The “Two Weeks’ Notice” Approach to Changing Jobs Is Bad for Companies and Employees | A Response

Heck yes. The “two weeks’ notice” approach needs some serious scrutiny. I applaud Robert Glazer and his team for identifying an antiquated process that does nothing to proactively prevent top talent (and the institutional knowledge they possess) from walking out the door after two weeks of disengaged work (or, let’s be honest, no work at all).

 

It’s high time for companies with open door communication policies to truly HAVE OPEN DOOR COMMUNICATION POLICIES. Not just about issues of sexual harassment or office politics, but for career coaching, issues of mental health, and personal issues that may affect work.

 

The most rewarding jobs for me have included a mentor (sometimes my direct manager, sometimes not) that took an interest in me and enjoyed talking frequently and frankly about my career path — even if it meant they’d ultimately “coach me” out of the company. I did better work at these institutions and I gave longer notices. Plus, I just felt like a person instead of a cog in the machine.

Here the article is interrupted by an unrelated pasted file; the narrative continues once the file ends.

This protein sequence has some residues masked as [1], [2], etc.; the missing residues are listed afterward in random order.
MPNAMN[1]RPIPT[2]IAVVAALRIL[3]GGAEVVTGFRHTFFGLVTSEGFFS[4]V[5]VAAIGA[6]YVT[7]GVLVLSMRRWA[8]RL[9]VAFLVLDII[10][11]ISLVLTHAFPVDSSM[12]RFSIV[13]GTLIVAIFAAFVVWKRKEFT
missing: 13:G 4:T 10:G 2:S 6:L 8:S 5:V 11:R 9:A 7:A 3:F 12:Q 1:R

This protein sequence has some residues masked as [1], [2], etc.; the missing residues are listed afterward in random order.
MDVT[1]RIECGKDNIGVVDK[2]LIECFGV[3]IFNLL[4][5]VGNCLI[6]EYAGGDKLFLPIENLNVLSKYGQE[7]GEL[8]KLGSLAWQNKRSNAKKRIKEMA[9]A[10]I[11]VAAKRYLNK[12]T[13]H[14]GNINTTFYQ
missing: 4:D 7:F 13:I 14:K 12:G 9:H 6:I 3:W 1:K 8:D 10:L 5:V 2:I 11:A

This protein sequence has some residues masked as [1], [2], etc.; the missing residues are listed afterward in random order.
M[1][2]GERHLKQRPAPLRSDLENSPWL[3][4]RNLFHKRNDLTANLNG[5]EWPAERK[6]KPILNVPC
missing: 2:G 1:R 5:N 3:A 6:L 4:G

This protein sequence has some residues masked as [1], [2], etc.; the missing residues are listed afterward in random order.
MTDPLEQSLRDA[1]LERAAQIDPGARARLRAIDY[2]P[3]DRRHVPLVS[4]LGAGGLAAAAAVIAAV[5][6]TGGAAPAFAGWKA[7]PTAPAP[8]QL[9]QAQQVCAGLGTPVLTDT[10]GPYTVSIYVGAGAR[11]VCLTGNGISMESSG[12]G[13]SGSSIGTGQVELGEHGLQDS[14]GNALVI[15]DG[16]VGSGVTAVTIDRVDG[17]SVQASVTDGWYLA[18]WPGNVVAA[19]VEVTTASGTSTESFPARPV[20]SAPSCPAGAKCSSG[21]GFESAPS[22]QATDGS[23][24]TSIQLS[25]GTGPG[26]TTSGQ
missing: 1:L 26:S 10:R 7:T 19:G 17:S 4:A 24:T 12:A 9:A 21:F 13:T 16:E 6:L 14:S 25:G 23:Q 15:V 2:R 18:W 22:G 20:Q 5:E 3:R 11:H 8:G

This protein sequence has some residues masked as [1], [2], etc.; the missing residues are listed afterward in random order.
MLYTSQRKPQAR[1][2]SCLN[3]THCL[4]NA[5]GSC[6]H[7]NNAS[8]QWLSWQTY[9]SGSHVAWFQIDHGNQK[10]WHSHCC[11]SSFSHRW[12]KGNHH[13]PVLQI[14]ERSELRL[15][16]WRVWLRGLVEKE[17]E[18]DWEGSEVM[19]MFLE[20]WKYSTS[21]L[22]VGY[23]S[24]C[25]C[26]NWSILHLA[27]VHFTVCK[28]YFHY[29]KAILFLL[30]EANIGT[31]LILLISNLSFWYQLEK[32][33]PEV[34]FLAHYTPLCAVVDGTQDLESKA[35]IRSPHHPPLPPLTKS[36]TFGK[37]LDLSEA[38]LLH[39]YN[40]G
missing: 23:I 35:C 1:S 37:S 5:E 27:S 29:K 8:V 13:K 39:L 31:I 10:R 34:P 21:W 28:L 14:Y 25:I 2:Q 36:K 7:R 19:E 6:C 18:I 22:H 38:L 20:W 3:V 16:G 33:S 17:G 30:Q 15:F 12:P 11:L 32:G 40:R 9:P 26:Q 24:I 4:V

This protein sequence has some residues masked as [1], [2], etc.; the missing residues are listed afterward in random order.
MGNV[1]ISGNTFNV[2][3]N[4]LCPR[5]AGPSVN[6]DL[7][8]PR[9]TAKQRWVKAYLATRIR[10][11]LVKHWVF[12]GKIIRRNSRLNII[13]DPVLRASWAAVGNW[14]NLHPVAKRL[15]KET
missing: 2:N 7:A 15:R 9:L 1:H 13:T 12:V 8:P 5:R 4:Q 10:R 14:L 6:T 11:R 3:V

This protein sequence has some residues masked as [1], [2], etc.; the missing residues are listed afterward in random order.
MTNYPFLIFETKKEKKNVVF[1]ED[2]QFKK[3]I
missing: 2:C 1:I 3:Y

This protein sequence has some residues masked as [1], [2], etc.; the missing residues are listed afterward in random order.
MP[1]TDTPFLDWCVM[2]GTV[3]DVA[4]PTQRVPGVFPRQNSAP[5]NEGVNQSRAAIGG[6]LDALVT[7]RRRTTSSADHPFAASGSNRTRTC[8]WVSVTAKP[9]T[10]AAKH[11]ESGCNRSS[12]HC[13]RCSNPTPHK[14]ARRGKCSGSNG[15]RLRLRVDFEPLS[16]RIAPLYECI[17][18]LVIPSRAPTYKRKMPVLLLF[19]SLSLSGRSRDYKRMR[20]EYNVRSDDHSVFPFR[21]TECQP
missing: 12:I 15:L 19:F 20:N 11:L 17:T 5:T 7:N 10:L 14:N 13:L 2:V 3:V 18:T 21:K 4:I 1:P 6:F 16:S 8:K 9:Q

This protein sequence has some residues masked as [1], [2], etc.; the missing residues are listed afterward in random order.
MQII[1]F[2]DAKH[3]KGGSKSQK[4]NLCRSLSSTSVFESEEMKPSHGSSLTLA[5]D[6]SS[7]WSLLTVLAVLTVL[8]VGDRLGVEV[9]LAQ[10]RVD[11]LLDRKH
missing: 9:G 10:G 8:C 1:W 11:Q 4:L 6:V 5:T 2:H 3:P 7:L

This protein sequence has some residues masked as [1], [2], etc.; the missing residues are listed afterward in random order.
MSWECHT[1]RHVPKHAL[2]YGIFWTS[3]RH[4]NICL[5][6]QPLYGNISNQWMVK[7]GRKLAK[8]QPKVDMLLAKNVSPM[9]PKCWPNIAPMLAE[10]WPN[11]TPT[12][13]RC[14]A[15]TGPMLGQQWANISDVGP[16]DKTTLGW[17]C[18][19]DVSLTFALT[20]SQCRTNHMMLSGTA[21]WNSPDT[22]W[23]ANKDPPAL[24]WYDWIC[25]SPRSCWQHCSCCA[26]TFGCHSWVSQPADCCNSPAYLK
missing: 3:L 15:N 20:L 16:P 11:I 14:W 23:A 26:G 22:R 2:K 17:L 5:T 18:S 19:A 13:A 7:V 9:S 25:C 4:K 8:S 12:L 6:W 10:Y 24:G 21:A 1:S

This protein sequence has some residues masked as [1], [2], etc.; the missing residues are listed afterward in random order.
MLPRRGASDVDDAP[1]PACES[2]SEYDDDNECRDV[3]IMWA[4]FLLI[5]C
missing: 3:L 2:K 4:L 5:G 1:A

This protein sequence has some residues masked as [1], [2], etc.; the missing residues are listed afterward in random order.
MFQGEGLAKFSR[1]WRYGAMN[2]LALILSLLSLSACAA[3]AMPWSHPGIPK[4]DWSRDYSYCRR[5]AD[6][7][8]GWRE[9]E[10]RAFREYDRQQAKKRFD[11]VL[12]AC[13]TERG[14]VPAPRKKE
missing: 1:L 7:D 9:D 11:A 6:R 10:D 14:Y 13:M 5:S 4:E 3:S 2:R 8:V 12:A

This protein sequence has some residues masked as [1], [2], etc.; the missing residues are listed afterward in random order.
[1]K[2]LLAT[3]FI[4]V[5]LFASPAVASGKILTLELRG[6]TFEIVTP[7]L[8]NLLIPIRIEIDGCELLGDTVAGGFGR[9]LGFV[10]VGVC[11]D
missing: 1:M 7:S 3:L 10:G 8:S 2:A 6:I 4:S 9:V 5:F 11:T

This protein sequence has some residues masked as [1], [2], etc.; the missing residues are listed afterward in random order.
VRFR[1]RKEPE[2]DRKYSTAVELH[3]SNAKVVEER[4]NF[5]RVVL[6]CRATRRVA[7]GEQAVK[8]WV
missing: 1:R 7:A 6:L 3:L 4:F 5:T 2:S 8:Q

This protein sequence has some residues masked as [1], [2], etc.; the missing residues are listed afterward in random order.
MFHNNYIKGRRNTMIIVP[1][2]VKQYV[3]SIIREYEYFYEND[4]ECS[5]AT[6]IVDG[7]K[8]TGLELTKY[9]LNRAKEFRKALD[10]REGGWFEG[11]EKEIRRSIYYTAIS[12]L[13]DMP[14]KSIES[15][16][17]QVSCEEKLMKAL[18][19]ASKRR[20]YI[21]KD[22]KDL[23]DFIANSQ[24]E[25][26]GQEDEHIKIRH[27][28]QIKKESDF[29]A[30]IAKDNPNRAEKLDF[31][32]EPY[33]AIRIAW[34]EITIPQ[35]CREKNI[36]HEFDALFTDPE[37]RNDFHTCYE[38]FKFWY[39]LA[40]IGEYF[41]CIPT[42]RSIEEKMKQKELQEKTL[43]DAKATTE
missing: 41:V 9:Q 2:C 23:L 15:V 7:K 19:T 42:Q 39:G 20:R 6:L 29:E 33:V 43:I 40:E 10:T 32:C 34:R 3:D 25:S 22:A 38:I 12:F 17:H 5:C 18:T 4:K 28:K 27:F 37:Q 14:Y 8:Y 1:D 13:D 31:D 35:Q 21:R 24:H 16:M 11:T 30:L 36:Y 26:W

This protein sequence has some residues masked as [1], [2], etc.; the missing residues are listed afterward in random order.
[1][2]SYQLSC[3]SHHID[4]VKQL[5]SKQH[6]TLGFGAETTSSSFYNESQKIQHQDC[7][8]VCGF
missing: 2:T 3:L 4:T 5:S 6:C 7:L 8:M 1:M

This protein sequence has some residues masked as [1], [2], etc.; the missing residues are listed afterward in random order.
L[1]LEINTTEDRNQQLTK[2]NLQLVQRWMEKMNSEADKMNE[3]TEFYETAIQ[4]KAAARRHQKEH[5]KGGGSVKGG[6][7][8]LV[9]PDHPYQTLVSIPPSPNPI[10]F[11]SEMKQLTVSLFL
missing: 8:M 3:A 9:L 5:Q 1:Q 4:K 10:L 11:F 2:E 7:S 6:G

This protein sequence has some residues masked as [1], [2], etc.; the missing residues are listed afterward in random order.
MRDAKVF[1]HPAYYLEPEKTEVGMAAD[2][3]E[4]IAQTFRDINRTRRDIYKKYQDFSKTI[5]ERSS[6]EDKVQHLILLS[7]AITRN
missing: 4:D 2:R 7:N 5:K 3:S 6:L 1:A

Call me crazy, but I always prefer person to cog.

 

However, many companies do not have the culture or the strong development-minded managers to support a program like this. I’m not sure leaders of companies like that really even read these types of articles, to tell you the truth. An existing company culture that does not foster trust, or that lacks buy-in at any level of the organization, will not successfully prevent talent from walking out the door and doing so FAST when they are ready to leave. An agile and smart company will not only put in the effort to understand what part they played in a departure, but do what it takes to close the gap.

 

Gina Foshage
Senior Consultant, Montani Consulting

 

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